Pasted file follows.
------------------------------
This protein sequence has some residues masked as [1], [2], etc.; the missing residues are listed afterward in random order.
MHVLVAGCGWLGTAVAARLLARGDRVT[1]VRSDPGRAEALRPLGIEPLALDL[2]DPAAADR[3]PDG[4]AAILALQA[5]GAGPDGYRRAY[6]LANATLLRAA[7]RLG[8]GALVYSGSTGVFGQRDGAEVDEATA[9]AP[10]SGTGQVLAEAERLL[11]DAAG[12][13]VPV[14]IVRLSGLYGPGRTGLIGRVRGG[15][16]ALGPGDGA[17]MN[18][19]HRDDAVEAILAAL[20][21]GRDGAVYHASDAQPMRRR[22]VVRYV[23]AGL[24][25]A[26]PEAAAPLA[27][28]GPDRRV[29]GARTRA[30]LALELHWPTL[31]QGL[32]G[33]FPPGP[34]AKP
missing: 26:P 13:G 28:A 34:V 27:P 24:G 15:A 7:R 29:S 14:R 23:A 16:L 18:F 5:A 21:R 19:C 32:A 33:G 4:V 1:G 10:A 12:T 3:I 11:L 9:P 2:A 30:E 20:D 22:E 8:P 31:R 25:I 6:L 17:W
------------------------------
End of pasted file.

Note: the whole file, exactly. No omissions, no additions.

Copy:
This protein sequence has some residues masked as [1], [2], etc.; the missing residues are listed afterward in random order.
MHVLVAGCGWLGTAVAARLLARGDRVT[1]VRSDPGRAEALRPLGIEPLALDL[2]DPAAADR[3]PDG[4]AAILALQA[5]GAGPDGYRRAY[6]LANATLLRAA[7]RLG[8]GALVYSGSTGVFGQRDGAEVDEATA[9]AP[10]SGTGQVLAEAERLL[11]DAAG[12][13]VPV[14]IVRLSGLYGPGRTGLIGRVRGG[15][16]ALGPGDGA[17]MN[18][19]HRDDAVEAILAAL[20][21]GRDGAVYHASDAQPMRRR[22]VVRYV[23]AGL[24][25]A[26]PEAAAPLA[27][28]GPDRRV[29]GARTRA[30]LALELHWPTL[31]QGL[32]G[33]FPPGP[34]AKP
missing: 26:P 13:G 28:A 34:V 27:P 24:G 15:A 7:R 29:S 14:R 23:A 16:L 18:F 5:A 21:R 19:C 32:A 33:G 4:V 1:G 10:A 12:T 3:I 11:L 9:P 2:A 30:E 20:D 22:E 8:P 31:R 25:I 6:L 17:W